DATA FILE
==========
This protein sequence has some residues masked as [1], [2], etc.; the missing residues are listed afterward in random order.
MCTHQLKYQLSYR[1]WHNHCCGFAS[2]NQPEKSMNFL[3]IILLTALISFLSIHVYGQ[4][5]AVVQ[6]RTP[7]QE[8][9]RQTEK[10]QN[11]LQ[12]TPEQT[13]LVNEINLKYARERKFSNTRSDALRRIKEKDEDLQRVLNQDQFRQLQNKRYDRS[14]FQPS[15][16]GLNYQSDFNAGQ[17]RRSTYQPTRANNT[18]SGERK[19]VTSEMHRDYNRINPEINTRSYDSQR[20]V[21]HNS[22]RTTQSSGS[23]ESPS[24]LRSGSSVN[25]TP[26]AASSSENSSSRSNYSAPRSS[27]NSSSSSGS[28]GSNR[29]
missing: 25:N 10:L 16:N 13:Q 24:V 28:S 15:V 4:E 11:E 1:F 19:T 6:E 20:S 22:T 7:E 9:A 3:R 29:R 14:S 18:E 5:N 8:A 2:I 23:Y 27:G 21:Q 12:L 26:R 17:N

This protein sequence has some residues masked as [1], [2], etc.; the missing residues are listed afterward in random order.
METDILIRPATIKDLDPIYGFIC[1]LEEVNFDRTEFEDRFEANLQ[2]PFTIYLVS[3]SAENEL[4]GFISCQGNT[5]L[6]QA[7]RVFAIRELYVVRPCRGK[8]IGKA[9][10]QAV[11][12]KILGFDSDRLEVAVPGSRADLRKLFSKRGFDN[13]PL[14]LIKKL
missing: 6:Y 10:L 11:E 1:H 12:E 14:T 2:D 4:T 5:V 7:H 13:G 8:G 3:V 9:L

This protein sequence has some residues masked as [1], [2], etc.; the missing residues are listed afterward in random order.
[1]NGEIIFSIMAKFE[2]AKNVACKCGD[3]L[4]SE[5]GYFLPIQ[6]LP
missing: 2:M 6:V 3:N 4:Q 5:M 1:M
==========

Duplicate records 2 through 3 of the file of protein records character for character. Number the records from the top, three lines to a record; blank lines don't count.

This protein sequence has some residues masked as [1], [2], etc.; the missing residues are listed afterward in random order.
METDILIRPATIKDLDPIYGFIC[1]LEEVNFDRTEFEDRFEANLQ[2]PFTIYLVS[3]SAENEL[4]GFISCQGNT[5]L[6]QA[7]RVFAIRELYVVRPCRGK[8]IGKA[9][10]QAV[11][12]KILGFDSDRLEVAVPGSRADLRKLFSKRGFDN[13]PL[14]LIKKL
missing: 6:Y 10:L 11:E 1:H 12:E 14:T 2:D 4:T 5:V 7:H 13:G 8:G 3:V 9:L

This protein sequence has some residues masked as [1], [2], etc.; the missing residues are listed afterward in random order.
[1]NGEIIFSIMAKFE[2]AKNVACKCGD[3]L[4]SE[5]GYFLPIQ[6]LP
missing: 2:M 6:V 3:N 4:Q 5:M 1:M